Twelve Angry Men

angry_flyer_web

By Reginald Rose

Directed by Sylvain Verdier

Cast: Jens Blegaa, Micah Epstein, Dennis Faix, Ed Kowalski, Andreas Lemcke, Viktor Mandrik, Anders Petersen, Martin Popplewell, Raymond Shinn, Vaughn L. Strother, Axel Thorson, Torval Thronberg


Sunday 2 and Sunday 9 June 2013 at 16:00

VENUE
Krudttønden, Serridslevvej 2, 2100 Kbh. Ø (www.krudttonden.dk)

Twelve Angry Men was originally written by Reginald Rose in 1954 as a teleplay for the CBS series Studio One. Three years later, Rose adapted the piece to the big screen, casting Henry Fonda as Juror No. 8. The movie received excellent reviews but was not a commercial success. Rose wrote several stage adaptations. The script that CTC has chosen is the one used by Harold Pinter when he directed the show at the Comedy Theatre, London, in 1996. This play is well-known and has had numerous adaptations on TV and inspired many series and movies.

The plot is simple: 12 jurors are gathered at the New York Criminal Courts building during a hot summer day in 1954. They have to decide whether or not a young 16-year-old boy killed his father. Of the 12 men, only one initially thinks that there is reasonable doubt. He starts questioning every piece of evidence and manages to convince, little by little, every juror. Of course, the debate is animated, the true personality of every juror slowly comes through and they finally end up acquitting the young man.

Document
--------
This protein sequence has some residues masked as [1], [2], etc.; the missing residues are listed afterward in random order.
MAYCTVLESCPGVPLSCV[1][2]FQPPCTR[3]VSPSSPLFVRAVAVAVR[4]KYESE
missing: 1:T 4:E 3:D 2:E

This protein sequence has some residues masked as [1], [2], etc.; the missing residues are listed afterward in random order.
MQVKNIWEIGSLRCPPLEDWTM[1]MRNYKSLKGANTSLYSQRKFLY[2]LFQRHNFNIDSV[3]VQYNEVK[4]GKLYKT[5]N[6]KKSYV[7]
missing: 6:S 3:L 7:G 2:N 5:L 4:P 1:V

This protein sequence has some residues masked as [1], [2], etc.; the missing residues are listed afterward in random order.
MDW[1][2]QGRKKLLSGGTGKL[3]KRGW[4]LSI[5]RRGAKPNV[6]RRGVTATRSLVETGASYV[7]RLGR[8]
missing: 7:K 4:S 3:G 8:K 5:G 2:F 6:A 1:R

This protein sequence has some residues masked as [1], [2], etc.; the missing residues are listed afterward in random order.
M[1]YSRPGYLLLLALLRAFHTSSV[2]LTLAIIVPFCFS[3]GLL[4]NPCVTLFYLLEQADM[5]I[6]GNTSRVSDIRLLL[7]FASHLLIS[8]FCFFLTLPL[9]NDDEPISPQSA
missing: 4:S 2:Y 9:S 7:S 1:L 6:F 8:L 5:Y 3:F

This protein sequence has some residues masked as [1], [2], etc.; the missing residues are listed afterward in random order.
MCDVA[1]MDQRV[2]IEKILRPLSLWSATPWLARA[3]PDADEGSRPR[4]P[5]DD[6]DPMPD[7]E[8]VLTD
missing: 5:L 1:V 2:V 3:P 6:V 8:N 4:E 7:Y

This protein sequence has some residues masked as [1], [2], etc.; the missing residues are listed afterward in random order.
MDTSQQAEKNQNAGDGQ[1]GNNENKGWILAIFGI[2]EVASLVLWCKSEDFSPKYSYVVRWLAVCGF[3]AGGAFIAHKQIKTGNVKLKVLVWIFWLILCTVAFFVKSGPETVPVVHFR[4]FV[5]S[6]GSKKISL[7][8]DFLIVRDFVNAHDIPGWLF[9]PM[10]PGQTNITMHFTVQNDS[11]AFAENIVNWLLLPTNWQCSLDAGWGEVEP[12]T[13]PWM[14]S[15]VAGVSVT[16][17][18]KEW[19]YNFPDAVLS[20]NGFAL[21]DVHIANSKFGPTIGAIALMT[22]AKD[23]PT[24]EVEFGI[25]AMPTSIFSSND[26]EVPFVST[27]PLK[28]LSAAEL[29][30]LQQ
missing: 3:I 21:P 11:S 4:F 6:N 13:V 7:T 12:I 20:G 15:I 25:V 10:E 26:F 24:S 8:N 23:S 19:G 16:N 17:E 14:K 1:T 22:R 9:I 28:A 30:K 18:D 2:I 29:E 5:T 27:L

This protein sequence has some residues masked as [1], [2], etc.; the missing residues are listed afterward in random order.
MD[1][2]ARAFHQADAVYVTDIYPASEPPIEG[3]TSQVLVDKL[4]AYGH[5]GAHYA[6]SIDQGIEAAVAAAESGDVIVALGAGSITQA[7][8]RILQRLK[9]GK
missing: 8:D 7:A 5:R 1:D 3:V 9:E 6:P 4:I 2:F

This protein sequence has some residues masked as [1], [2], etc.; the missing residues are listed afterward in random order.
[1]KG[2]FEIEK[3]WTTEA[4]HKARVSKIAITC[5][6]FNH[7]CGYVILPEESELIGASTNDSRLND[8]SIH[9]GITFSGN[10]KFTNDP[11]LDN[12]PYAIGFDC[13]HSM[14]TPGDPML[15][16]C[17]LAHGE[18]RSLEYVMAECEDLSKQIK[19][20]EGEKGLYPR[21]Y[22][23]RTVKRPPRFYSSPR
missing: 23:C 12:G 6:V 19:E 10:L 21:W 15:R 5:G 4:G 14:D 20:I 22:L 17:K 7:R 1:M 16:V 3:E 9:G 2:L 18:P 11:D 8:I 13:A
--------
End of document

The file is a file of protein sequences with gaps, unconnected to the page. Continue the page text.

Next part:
The story was written during the McCarthy era in 1950–1954, a time when suspicion, racism, ignorance and fear were poisoning American society. Rose was obviously inspired by this, as all these themes are present in the show and many questions are raised: How much should one hold to one’s values when a life is at stake? Can one fight one’s own prejudices and be objective? Does a lack of diversity in the jury allow a fair verdict?

CTC has decided to present this show as a live radio play, an audacious way to present a rehearsed play reading that will appeal to the imagination of the audience and send them back to the 1950s.

You can see a selection of pictures from the rehearsals here.

On YouTube you can see Edward R. Murrow’s famous anti-McCarthy speech, that inspired the 2005 movie “Good Night, and Good Luck” about the McCarthy era.

PRESS RELEASE
Read the official press release in both Danish and English.